Directed by Ryan Murphy (Glee, Pose, American Horror Story) and written by AIDS activist Larry Kramer, this film focuses on the early days of the AIDS crisis in New York City, between 1981 and 1984. Kramer's play of the same name debuted in the 1980s, but Murphy stated he made the film adaptation decades later due to concerns that people born after the early AIDS epidemic would not remember its lessons. The stellar cast includes Mark Ruffalo, Matt Bomer, Taylor Kitsch, Jim Parsons, Julia Roberts, and Jonathan Groff.
Where to watch: HBO Max
The Companion (2015)
A boxer in 1980s Cuba is assigned to be the a companion for an HIV-positive war veteran confined by the government to a sanatorium.
Holding the Man (2015)
This true love story follows a couple from when they first met in high school to when one dies from AIDS and the other struggles to write their story before losing his mind to the disease.
This drama centers on the AIDS activism of ACT UP in 1990s France. Director Robin Campillo and co-screenwriter Philippe Mangeot drew upon their personal experiences with ACT UP in telling this story. At the 2017 Cannes Film Festival, where it had its world premiere, the movie won critical acclaim and four awards, including the Grand Prix, the second most prestigious prize of the festival. This movie recounts beautifully and accurately an era in which people died in part because governments agreed that this virus was punishment for gays and their abhorrent behavior and thus refused to consider it a pandemic that deserved urgent attention. Critics of ACT UP deemed their tactics as extreme, and this movie showcases the humanity of these activists, whose backs were up against a wall. Even those who consider themselves well-versed in the history of AIDS should watch BPM as it acts as a cinematic buttress against complacency.
Where to watch: Hulu
Fire in the Blood (2012)
This documentary examines Africa's AIDS crisis and the intentional obstruction from pharmaceutical companies to make antiretroviral drugs more affordable. Academy Award-winning actor William Hurt narrated the film on a pro bono basis because he believed the story and subject matter was important to share. Director Dylan Mohan Gray dedicated the film to the 10 million+ people in Africa and across the developing world who died of AIDS because the low-cost life-saving medication desperately needed was denied to them.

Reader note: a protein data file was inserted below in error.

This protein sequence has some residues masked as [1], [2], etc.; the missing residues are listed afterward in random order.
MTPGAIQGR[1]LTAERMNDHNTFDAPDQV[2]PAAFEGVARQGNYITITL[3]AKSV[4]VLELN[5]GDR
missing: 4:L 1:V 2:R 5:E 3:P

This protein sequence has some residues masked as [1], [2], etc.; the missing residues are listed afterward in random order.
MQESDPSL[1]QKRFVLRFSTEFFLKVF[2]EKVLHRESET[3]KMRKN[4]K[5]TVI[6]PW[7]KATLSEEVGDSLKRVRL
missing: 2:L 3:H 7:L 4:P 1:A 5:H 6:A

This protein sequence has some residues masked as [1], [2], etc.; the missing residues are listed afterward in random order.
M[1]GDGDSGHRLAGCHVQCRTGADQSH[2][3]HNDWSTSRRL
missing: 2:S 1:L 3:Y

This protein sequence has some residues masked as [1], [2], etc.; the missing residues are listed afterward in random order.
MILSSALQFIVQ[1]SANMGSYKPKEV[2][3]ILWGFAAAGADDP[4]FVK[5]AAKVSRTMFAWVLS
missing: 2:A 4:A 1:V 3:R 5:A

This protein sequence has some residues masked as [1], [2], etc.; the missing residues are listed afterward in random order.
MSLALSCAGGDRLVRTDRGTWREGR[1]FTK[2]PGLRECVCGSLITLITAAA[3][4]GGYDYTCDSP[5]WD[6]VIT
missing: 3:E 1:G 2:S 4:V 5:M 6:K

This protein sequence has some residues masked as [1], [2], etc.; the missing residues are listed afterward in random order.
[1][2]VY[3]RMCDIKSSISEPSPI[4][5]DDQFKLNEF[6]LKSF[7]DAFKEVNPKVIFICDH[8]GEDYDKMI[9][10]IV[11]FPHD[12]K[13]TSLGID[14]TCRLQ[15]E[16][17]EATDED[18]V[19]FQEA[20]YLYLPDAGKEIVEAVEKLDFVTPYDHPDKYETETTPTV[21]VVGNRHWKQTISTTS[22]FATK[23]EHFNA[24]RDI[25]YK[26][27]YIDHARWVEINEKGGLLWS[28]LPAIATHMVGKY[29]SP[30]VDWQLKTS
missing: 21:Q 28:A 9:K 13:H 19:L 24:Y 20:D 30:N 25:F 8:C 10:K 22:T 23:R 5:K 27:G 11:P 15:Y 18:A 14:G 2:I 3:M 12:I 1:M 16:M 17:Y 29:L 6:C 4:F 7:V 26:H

Where to watch: Netflix
The Ryan White Story (1989)
Based on the real-life teenaged hemophilic Ryan White, who contracted HIV from a tainted blood treatment, this film follows his battle for his right to attend public school. While suffering from the disease, White and his family bravely fought against bigots who saw AIDS as some kind of heavenly punishment against gay men and intravenous drug users (two of the largest groups initially stricken with the disease). His story inspired President George H.W. Bush to sign a critical and bipartisan bill into law known as "The Ryan White CARE Act." This act provided more than $2 billion to help Americans battling HIV/AIDS.
Where to watch: Netflix
Paris 05:59 Theo & Hugo (2017)
Two young gay men meet at a sex club in the first 20 minutes of Paris 05:59, which is an extremely explicit French film about a one-night stand. One of the two is living with HIV and their encounter leads them both to go to the hospital to pick up post-exposure prophylaxis together.
United in Anger: A History of ACT UP (2012)
Though most people know David France’s How to Survive a Plague, 2012 saw several films about ACT UP come out and this one, directed by ACT UP members Sarah Schulman and Jim Hubbard, shows the mechanics behind orchestrating some of the group’s biggest demonstrations.